The west coast and in particular, Botanical Beach and the adjoining Botany Bay are quite beautiful. It is part of a much larger park. The two beaches are incredible.
The San Juan Park covers a large portion of southwest Vancouver Island. The area became a provincial park in 1989. Juan de Fuca Provincial Park on the west coast of Vancouver Island is a wonderful park, it offers some incredible hiking along the 47 km trail that runs between Botanical Beach and China Beach. You can hike into some of the beaches that have day trails to them where you can view the roaring surf and just possibly, see whales just offshore. Juan de Fuca Provincial Park gives an opportunity to view these large marine mammals. The best time to see Grey whales is during their migration along our coast in March and April. Seals and sea lions can also often be seen playing offshore.
There are four main areas to the park: the China Beach Campground, the Juan de Fuca Marine Trail, the China Beach day-use area, and Botanical Beach. All these beaches are just incredible.
The beaches at both botany bay and botanical beach are full of a wide variety of sea life. Both plant and animal life is in abundance, and each has adapted to contend with the variable conditions found here. Please just look, do not disturb the sea life or take any from the beach.
Black bears and cougars can also be present at any time. Black bears can become used to feeding on garbage, so to avoid teaching bears about trash, please pack out what you pack in. Cougars normally avoid people and are rarely seen, but please leave pets at home if possible and watch over young children. Do not feed the bears, remember, a fed bear quite often becomes a dead bear when they learn that humans mean food. A bear becomes a problem when they get accustomed to human food and garbage and problem bears are quite often put down to avoid problems.
The trail between Botany Bay and Botanical beach is an incredible walk through a forest of windswept and twisted trees, it’s a beautiful place, a place of wonder. This trail is typical of most west coast beach locations, the trees are formed into contorted shapes by the winds. Every time l walk this trail, l am amazed at its beauty, it is a fascinating hike. A hike that all should do at least once in a lifetime.
Visit here in the winter for some incredible winter storm vistas but dress warm and wear rain gear as this is a rain forest. The winter storms on the west coast are something to see, winds can blow so hard that you can barely stand up and this is when you see the most daring of the surfers, out in the huge waves, grinning like cats chewing bumblebees, having the time of their lives.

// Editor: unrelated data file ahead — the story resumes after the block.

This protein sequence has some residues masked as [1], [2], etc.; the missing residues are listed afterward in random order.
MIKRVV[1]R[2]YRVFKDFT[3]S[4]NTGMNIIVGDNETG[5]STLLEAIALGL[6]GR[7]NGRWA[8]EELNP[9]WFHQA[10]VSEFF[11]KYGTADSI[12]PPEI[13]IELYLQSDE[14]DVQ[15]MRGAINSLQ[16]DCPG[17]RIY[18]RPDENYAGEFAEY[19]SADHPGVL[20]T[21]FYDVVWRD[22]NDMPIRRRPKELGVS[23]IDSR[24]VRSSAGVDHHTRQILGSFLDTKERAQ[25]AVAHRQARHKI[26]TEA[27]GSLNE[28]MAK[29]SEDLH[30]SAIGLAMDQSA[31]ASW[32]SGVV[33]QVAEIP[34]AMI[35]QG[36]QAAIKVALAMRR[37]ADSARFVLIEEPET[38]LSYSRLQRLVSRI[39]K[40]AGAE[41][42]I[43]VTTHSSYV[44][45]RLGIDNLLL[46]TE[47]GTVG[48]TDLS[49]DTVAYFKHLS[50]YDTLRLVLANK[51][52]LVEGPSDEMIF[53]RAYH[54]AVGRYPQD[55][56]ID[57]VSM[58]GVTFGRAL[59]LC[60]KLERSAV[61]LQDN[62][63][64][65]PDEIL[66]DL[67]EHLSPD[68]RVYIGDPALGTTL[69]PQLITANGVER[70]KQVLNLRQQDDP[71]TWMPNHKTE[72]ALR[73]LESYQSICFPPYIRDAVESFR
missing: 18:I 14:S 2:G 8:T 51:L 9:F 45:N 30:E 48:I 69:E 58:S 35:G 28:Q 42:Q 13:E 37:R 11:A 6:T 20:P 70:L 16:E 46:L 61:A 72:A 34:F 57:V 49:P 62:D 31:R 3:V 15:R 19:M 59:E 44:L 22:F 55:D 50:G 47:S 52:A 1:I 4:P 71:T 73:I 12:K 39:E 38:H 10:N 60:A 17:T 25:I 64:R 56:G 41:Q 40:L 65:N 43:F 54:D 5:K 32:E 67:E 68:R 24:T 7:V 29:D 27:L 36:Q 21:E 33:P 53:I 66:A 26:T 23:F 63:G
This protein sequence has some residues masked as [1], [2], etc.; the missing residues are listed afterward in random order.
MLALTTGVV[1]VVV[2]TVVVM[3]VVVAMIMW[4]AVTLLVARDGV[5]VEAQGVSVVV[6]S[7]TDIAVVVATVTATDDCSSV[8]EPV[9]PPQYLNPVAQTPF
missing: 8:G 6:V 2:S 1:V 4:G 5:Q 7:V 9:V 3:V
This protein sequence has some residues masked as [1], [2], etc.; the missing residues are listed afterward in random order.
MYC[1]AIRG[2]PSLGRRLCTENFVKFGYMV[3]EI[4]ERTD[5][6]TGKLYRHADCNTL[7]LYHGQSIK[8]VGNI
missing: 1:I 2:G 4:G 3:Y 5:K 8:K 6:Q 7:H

Botanical Beach once was the location of the botanical beach research station. The area brought Dr. Josephine Tildon, it was a perfect location for the University of Minnesota’s marine station that she had built-in 1900. The center was created through the efforts of both Professor Conway MacMillan and Dr. Tilden, they were so dedicated to getting it created and operating that they would even help fund its operation out of their own salaries.
This was the first marine research station in the Pacific Northwest. The site involved two school buildings and a two-story botany laboratory, there was accommodation for up to 80 students and researchers. They came from all over the world to study here under Dr. Tilden. The abundance of sea life drew them here. They even discovered a new kelp species that was named Renfrewia Parvula but is more commonly called Lamaria Ephemera.
This was quite the project, it was the turn of the 20th century and travel on Vancouver Island’s west coast was very difficult. The University of Minnesota’s department of botany helped Dr. Tilden set up the research station just west of Port Renfrew, the research center ran from 1901 to 1907. Students journeyed here to study sea life. To get here, they would travel from Victoria to Port Renfrew by steamer, then traverse some very steep, muddy, and narrow trails to the station. There was talk about building a better road to the bay from Port Renfrew, but it never got built and this all but sealed the fate of the station, it was closed in 1907. Since then, the area has been used for research by a number of universities in BC and Washington.
The trail between Botanical Beach and Botany Bay is an incredible walk through a forest of windswept and twisted trees, it’s a beautiful forest walk and the beaches between the two areas is a wonder to behold, truly a place of awe. I can fully understand why Dr. Tilden set up her research station here.
When you are hiking in the area, if you look close, you can still see remnants of the buildings sticking out of the west coast rain forest. There is a lot of history here, but you need to look closely as the west coast rain forest is claiming the land back once more. The park was established on April 4, 1996. It is called the Juan DE Fuchsia Provincial Park. The park runs from China Beach Park through Loss Creek Park and Parkinson Creek Park right up to Botanical Beach Park. The Juan DE Fuchsia Marine Trail connects all these parks, it is a rugged 47 km long popular hiking trail.
The beaches at both botany bay and botanical beach are full of a wide variety of sea life. Both plant and animal life is in abundance, and each has adapted to contend with the variable conditions found here. But be careful not to get caught by rising tides in some cliff areas, or you may be scrambling to get back.
Black bears and cougars can also be present at any time. Black bears can become used to feeding on garbage, so to avoid teaching bears about trash, please pack out what you pack in. Cougars normally avoid people and are rarely seen, but please leave pets at home if possible and watch over young children.
To me, it is one of the prettiest places on the coast of Vancouver Island.